Integral Logistics Management — Operations Management and Supply Chain Management Within and Across Companies

7.1 Logistics Characteristics of a Product Variety Concept

Intended learning outcomes: Differentiate between high-variety and low-variety manufacturing. Describe different variant-oriented techniques, and the final assembly schedule.


Flexibility to fulfill customer demands varies in degree. In the fashion industry, for example, there are “off-the-rack” products, prêt-à-porter (ready-to-wear) products, and haute couture, or creations made for individual customers. In gastronomy, there are standard dinner menus, à la carte concepts, and even customer-specific menu creations. Other industries, including service industries distinguish similar levels of adapting to customer demands using their own terminology. In a first attempt, we distinguish high-variety manufacturing from low-variety manufacturing. For each characteristic, the main values of certain features of planning & control, taken from Section 4.4, are shown in black. Frequent values are shown in gray.


7.1.1 High-Variety and Low-Variety Manufacturing

Figure 7.1.1.1 shows the characteristics of high-variety manufacturing, in the extreme case manufacturing according to (pure) customer specification.



Fig. 7.1.1.1        Values of characteristic features for high-variety manufacturing.

Customer tolerance time is usually long enough to manufacture all production structure levels according to customer order. Thus, products are manufactured in almost the entire supply chain according to demand, with no stockkeeping. Exceptions are general-use raw materials and purchased parts. Here, inventory is replenished as it is consumed.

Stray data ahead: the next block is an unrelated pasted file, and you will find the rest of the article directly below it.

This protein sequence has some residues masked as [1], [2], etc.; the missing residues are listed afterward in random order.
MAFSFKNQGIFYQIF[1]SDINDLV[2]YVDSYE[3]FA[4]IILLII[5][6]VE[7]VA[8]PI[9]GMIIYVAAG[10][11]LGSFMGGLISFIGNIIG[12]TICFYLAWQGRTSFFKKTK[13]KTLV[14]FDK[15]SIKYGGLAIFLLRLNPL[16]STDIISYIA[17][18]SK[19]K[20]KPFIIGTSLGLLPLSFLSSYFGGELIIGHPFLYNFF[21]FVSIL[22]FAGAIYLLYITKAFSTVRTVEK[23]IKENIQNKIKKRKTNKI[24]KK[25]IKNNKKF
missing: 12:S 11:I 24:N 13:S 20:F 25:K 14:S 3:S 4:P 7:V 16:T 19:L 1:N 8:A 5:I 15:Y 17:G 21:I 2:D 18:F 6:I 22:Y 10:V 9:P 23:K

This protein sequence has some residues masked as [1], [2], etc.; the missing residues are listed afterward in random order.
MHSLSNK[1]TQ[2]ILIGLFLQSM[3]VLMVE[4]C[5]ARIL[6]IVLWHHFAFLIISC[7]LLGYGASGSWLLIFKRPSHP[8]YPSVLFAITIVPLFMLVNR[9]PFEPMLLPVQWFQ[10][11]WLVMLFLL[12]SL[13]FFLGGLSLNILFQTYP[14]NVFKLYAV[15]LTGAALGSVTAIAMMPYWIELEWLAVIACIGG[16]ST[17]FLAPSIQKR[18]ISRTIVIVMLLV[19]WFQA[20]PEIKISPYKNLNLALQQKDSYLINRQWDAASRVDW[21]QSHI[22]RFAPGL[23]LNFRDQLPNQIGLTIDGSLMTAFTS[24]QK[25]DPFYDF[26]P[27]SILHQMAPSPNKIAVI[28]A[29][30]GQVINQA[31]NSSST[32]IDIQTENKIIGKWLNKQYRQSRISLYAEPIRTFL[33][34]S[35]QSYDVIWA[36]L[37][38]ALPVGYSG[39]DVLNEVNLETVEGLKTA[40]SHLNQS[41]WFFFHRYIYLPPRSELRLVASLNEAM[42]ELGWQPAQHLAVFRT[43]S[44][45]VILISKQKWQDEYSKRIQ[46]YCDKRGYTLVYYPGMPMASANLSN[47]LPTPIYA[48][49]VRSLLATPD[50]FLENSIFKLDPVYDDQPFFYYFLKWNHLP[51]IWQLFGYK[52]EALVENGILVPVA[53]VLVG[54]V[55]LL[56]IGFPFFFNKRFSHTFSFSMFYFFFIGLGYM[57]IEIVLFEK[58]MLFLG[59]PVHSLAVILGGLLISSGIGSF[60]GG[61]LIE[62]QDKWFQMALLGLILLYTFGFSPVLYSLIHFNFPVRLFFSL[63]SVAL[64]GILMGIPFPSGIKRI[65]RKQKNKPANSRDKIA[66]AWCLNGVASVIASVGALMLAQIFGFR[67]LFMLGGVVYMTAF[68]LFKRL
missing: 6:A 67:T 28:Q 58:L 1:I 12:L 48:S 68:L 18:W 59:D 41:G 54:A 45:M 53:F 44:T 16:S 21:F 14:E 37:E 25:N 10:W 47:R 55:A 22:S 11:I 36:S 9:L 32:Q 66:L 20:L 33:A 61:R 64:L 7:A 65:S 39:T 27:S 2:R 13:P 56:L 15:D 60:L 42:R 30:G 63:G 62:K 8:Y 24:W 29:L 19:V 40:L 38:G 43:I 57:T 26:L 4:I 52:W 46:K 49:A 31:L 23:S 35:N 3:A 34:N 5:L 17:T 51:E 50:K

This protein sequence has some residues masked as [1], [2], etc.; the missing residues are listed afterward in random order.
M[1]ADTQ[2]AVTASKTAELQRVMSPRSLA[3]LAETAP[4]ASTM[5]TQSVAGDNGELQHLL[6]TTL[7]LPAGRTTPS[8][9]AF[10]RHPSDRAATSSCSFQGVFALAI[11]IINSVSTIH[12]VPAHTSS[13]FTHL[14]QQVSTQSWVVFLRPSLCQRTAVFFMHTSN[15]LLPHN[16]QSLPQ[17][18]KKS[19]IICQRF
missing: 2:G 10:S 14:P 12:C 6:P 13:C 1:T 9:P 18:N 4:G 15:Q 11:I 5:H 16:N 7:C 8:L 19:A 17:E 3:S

In long- and medium-term planning, we can revise the generalized presentation in Figure 5.1.2.1 to make it more specialized. Not all tasks are equally important or pronounced. Figure 7.1.1.2 shows this revised form.

Fig. 7.1.1.2        Long- and medium-term planning for manufacturing according to customer specification or of product families with many variants.

  • In long-term planning, a master plan does not make sense. At best, forecasts can be made for raw materials or purchased parts families.
  • Forecasts for capacity are necessary, however. Blanket orders for capacity at all production structure levels of the supply chain result in improved planning power.
  • An order must first be translated into a process plan for the planning of capacity, raw materials, or purchased parts families. This is usually a process network plan, such as is commonly used in project management.
  • Medium-term planning is at most a fine-tuning of the long-term planning network plans for the orders.

In short-term planning & control, the tasks in Figure 5.1.3.1 are — for high-variety manufacturing — rather complex.

  • For order configuration according to customer specification, first the process network plan must be refined (see, for example, Section 14.4). Raw materials or purchased parts must be made available.
  • Detailed resource requirements calculation should happen quickly. Rule-based product and process configurators are used here. Generally, a multilevel order must be calculated with all its production documents, often including the drawing.
  • Order coordination is required for all part orders over the supply chain, that is, over all orders for components or processes at a lower level and over several production structure levels. Generally, there is no flexibility with regard to start and completion date for part orders. Any small disturbances on the user side or in the production infrastructure of a partner have rapid repercussions within the entire supply chain